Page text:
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14 Appendix C: Wavelets as a Tool to Study Intermittency

Following Farge et al. (1990Jump To The Next Citation Point) and Farge (1992Jump To The Next Citation Point), intermittent events can be viewed as localized zones of fluid where phase correlation exists, in some sense coherent structures. These structures, which dominate the statistic of small scales, occur as isolated events with a typical lifetime which is greater than that of stochastic fluctuations surrounding them. Structures continuously appear and disappear, apparently in a random fashion, at some random location of fluid, and they carry most of the flow energy. In this framework, intermittency can be considered as the result of the occurrence of coherent (non-Gaussian) structures at all scales, within the sea of stochastic Gaussian fluctuations.

It follows that, since these structures are well localized in spatial scale and time, it would be advisable to analyze them using wavelets filter instead of the usual Fourier transform. Unlike the Fourier basis, wavelets allow a decomposition both in time and frequency (or space and scale). The wavelet transform W {f(t)} of a function f (t) consists of the projection of f (t) on a wavelet basis to obtain wavelet coefficients w(t, t). These coefficients are obtained through a convolution between the analyzed function and a shifted and scaled version of an optional wavelet base

( ) integral ' 1 t - t' ' w(t, t) = f (t) V~ --Y ------ dt, (95) t t
where the wavelet function
( ') Y ' (t) = V~ 1-Y t---t- t ,t t t

has zero mean and compact support. Some examples of translated and scaled version of this function for a particular wavelet called “charro”, because its profile resembles the Mexican hat “El Charro”, are given in Figure 99View Image, and the analytical expression for this wavelet is

|_ ( ) ( )_ | 1 ( t- t')2 1 (t - t')2 Yt',t(t) = V~ -- |_ 1 - ------ exp - -- ------ _| . t t 2 t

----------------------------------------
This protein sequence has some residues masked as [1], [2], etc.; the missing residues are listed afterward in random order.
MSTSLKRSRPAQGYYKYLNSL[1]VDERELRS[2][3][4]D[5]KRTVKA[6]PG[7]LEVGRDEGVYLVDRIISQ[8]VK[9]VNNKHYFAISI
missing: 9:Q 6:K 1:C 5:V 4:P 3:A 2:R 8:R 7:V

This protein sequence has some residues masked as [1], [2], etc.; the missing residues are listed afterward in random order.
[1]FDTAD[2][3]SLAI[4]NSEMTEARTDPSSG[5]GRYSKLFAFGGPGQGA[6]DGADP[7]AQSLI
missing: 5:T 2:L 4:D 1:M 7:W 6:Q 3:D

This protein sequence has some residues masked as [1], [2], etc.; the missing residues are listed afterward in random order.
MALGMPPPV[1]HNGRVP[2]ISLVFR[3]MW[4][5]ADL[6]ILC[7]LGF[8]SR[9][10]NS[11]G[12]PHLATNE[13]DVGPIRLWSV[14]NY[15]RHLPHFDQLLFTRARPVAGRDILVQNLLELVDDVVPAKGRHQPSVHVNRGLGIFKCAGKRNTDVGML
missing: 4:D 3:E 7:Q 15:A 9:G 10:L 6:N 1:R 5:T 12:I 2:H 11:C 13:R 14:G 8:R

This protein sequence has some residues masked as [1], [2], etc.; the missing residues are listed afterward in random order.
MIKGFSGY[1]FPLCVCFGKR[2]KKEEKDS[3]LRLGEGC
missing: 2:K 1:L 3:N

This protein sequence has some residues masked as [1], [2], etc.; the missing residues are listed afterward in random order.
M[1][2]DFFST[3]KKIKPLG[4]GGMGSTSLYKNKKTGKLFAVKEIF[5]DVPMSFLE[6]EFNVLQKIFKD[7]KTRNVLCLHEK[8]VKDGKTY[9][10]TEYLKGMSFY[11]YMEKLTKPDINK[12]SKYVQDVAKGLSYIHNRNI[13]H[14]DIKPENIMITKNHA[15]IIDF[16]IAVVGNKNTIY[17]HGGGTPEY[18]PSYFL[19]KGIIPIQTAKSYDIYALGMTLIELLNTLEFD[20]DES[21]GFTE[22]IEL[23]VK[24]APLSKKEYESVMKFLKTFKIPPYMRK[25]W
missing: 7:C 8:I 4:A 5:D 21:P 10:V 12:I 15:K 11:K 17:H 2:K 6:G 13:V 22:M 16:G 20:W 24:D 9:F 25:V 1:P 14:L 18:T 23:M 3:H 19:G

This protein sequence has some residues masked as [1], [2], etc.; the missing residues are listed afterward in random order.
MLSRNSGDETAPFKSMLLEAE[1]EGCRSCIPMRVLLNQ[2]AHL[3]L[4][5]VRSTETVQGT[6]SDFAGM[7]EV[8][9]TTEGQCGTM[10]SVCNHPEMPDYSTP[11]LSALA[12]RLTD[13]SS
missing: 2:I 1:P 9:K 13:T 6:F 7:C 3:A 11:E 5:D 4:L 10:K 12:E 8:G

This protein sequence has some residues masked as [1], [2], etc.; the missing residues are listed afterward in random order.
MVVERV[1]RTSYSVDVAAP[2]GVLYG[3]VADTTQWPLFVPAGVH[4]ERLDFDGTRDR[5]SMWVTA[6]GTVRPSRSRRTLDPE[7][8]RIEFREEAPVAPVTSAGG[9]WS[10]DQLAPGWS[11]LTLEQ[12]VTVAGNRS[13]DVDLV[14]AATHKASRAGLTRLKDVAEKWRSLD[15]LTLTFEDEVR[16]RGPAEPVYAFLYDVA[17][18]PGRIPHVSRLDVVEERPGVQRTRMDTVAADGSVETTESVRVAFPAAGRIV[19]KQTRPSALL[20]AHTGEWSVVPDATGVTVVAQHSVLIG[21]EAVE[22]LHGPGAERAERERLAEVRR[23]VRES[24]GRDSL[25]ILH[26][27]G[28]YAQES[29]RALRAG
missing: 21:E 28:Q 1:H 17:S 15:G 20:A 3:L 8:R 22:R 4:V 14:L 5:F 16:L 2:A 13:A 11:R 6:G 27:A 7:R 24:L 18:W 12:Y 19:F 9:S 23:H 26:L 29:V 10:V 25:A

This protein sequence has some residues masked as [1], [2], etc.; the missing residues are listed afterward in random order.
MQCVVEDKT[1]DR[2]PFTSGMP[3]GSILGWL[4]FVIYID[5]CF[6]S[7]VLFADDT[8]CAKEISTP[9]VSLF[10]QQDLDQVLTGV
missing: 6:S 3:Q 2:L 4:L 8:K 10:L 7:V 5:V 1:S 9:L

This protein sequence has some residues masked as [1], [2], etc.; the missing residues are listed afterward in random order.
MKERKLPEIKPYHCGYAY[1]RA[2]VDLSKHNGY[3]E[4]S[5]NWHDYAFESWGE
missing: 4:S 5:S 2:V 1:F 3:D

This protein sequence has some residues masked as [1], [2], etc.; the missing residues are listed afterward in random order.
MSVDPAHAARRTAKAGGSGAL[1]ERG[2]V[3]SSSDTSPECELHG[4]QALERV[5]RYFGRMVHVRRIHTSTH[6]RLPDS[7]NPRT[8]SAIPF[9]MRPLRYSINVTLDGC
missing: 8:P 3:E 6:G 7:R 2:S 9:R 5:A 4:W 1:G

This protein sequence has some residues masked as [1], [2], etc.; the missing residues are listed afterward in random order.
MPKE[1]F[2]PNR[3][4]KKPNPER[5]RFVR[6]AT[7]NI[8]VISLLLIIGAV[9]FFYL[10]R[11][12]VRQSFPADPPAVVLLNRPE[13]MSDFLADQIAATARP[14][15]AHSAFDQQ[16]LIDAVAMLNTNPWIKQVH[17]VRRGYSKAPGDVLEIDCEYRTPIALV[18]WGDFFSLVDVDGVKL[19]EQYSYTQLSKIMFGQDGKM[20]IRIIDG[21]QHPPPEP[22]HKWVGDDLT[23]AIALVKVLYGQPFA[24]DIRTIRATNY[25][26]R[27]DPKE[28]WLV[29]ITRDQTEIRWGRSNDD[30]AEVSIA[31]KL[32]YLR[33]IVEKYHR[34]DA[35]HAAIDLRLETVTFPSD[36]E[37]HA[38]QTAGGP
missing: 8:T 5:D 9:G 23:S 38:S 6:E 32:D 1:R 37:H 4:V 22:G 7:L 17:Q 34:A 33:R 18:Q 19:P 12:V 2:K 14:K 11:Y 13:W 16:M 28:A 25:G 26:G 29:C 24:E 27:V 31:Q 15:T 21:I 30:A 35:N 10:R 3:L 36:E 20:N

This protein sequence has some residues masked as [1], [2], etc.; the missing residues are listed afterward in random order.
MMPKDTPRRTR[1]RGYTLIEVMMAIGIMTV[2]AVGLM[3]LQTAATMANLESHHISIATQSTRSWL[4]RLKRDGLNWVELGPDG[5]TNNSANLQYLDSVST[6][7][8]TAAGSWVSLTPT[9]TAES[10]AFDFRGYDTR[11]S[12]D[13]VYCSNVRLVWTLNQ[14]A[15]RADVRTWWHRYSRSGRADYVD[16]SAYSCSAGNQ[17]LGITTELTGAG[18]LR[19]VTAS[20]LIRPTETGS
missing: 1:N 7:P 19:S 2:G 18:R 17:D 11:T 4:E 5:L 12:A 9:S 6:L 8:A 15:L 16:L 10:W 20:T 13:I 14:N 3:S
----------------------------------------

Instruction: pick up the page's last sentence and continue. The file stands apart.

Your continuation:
Since the Parceval’s theorem exists, the square modulus 2 |w(t,t)| represents the energy content of fluctuations f (t + t) - f(t) at the scale t at position t.

View Image

Figure 99: Some examples of Mexican Hat wavelet, for different values of the parameters t and ' t.
In analyzing intermittent structures it is useful to introduce a measure of local intermittency, as for example the Local Intermittency Measure (LIM) introduced by Farge (see, e.g., Farge et al., 1990Farge, 1992)
2 LIM = -|w(t,-t)|-- (96) <|w(t,t)|2>t
(averages are made over all positions at a given scale t). The quantity from Equation (96View Equation) represents the energy content of fluctuations at a given scale with respect to the standard deviation of fluctuations at that scale. The whole set of wavelets coefficients can then be split in two sets: a set which corresponds to “Gaussian” fluctuations wg(t, t), and a set which corresponds to “structure” fluctuations ws(t,t), that is, the whole set of coefficients w(t,t) = wg(t,t) o+ ws(t,t) (the symbol o+ stands here for the union of disjoint sets). A coefficient at a given scale and position will belong to a structure or to the Gaussian background according whether LIM will be respectively greater or lesser than a threshold value. An inverse wavelets transform performed separately on both sets, namely fg(t) = W - 1{wg(t, t)} and fs(t) = W -1{ws(t, t)}, gives two separate fields: a field fg(t) where the Gaussian background is collected, and the field f (t) s where only the non-Gaussian fluctuations of the original turbulent flow are taken into account. Looking at the field fs(t) one can investigate the spatial behavior of structures generating intermittency. The Haar basis have been applied to time series of thirteen months of velocity and magnetic data from ISEE space experiment for the first time by Veltri and Mangeney (1999b).

In our analyses we adopted a recursive method (Bianchini et al., 1999Bruno et al., 1999a) similar to the one introduced by Onorato et al. (2000) to study experimental turbulent jet flows. The method consists in eliminating, for each scale, those events which cause LIM to exceed a given threshold. Subsequently, the flatness value for each scale is checked and, in case this value exceeds the value of 3 (characteristic of a Gaussian distribution), the threshold is lowered, new events are eliminated and a new flatness is computed. The process is iterated until the flatness is equal to 3, or reaches some constant value, for each scale of the wavelet decomposition. This process is usually accomplished eliminating only a few percent of the wavelet coefficients for each scale, and this percentage reduces moving from small to large scales.

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Figure 100: The black curve indicates the original time series, the red one refers to the LIMed data, and the blue one shows the difference between these two curves.
The black curve in Figure 100View Image shows the original profile of the magnetic field intensity observed by Helios 2 between day 50 and 52 within a highly velocity stream at 0.9 AU. The overlapped red profile refers to the same time series after intermittent events have been removed using the LIM method. Most of the peaks, present in the original time series, are not longer present in the LIMed curve. The intermittent component that has been removed can be observed as the blue curve centered around zero.

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